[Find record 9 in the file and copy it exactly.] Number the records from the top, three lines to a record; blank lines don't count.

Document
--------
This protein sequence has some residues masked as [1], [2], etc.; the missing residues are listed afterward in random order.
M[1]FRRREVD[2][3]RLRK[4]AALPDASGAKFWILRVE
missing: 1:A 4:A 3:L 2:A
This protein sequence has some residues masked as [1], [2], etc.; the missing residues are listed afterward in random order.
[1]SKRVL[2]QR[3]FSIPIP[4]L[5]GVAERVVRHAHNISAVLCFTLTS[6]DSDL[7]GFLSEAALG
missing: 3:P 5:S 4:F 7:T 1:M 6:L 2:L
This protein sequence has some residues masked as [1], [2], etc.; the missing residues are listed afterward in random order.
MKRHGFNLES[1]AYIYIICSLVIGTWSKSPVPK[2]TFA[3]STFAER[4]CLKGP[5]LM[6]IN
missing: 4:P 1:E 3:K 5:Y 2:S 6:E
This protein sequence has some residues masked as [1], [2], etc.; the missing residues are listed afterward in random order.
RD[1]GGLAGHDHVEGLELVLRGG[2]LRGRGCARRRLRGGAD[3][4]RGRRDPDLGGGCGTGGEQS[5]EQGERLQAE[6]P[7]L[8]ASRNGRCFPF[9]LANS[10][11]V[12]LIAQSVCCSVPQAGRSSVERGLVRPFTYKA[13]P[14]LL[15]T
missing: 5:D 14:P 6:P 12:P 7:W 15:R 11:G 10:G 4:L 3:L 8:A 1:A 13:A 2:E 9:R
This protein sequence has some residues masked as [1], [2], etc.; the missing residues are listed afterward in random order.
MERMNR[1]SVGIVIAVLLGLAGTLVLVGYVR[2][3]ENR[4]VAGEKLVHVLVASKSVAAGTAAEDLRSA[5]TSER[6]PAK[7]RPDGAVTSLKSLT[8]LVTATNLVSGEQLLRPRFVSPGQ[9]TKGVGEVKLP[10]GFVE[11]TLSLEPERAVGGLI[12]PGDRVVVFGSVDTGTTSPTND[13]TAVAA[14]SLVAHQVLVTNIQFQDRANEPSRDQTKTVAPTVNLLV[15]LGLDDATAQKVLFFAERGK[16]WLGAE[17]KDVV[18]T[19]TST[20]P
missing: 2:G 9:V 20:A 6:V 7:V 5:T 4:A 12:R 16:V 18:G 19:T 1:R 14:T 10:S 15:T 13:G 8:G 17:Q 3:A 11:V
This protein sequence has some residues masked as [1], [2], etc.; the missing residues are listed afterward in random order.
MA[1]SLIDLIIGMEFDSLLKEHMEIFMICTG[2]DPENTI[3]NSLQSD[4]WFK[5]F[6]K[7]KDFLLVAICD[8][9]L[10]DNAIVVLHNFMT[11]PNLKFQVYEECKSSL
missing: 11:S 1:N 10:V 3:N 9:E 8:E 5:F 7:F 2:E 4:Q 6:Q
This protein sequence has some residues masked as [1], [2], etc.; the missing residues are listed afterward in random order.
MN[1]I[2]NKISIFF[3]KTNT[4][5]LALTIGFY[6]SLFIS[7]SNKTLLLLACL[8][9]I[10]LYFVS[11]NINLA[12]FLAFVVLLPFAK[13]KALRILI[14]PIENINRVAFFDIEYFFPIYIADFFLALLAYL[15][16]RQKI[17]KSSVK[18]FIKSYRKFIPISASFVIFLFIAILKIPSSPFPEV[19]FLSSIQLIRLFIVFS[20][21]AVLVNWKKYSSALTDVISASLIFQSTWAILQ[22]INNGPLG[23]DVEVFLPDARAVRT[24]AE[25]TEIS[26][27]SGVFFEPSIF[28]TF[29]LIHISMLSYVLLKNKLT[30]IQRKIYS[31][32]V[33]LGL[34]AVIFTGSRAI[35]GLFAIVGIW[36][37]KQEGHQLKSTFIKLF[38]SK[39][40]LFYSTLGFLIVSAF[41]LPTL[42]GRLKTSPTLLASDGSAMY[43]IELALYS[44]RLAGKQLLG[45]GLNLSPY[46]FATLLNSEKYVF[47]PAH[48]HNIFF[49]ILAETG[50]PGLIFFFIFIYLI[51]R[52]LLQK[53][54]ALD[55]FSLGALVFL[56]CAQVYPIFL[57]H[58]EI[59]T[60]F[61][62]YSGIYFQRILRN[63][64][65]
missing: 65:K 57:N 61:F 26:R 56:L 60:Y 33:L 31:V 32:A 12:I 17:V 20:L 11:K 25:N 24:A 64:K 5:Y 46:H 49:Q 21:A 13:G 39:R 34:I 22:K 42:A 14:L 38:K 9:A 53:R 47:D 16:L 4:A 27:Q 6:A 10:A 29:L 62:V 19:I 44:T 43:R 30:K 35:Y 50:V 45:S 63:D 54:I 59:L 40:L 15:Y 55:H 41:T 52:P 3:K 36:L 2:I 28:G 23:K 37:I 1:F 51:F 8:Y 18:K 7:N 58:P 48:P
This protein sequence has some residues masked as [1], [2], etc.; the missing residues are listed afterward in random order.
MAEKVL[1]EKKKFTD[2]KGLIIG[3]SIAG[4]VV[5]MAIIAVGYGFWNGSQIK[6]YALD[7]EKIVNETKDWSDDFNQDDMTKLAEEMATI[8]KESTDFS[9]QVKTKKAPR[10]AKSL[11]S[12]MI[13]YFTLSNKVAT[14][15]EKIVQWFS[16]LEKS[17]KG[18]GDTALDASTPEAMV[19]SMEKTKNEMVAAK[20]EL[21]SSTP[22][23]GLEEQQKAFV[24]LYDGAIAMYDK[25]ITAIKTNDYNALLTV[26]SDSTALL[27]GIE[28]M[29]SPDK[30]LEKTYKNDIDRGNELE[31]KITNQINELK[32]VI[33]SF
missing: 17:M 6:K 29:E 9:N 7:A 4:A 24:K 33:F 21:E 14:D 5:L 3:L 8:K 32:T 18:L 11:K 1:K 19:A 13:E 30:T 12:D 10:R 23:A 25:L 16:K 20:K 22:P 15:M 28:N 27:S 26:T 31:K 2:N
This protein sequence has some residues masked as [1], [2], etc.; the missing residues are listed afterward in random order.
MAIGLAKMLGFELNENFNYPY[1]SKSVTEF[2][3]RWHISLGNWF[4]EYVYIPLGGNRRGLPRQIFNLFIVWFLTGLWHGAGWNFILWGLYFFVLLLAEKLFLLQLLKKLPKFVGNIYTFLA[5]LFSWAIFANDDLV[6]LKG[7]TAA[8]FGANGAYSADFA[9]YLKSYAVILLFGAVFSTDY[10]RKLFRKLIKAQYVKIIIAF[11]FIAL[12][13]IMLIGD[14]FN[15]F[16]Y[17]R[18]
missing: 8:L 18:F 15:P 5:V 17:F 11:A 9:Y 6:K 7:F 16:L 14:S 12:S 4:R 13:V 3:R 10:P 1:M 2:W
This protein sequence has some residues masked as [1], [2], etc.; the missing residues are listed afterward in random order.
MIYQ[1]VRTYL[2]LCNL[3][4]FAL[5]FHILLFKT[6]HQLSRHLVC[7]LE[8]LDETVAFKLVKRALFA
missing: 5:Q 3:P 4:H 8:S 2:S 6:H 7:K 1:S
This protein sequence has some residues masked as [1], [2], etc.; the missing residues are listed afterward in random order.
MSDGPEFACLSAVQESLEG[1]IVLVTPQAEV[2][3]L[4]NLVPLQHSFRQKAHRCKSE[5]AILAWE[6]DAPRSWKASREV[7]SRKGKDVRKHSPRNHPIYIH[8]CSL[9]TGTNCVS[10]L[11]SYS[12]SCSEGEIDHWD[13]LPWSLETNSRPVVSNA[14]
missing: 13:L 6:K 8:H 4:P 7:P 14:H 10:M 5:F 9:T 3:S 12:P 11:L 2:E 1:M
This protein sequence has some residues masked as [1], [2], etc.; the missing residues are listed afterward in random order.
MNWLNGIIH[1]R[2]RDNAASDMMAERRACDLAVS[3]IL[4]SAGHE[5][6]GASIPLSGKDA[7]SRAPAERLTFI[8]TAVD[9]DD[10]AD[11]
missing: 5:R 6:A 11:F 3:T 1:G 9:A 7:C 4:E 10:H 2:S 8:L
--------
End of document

This protein sequence has some residues masked as [1], [2], etc.; the missing residues are listed afterward in random order.
MAIGLAKMLGFELNENFNYPY[1]SKSVTEF[2][3]RWHISLGNWF[4]EYVYIPLGGNRRGLPRQIFNLFIVWFLTGLWHGAGWNFILWGLYFFVLLLAEKLFLLQLLKKLPKFVGNIYTFLA[5]LFSWAIFANDDLV[6]LKG[7]TAA[8]FGANGAYSADFA[9]YLKSYAVILLFGAVFSTDY[10]RKLFRKLIKAQYVKIIIAF[11]FIAL[12][13]IMLIGD[14]FN[15]F[16]Y[17]R[18]
missing: 8:L 18:F 15:P 5:V 17:F 11:A 9:Y 6:K 7:F 16:L 14:S 12:S 4:R 13:V 3:R 10:P 1:M 2:W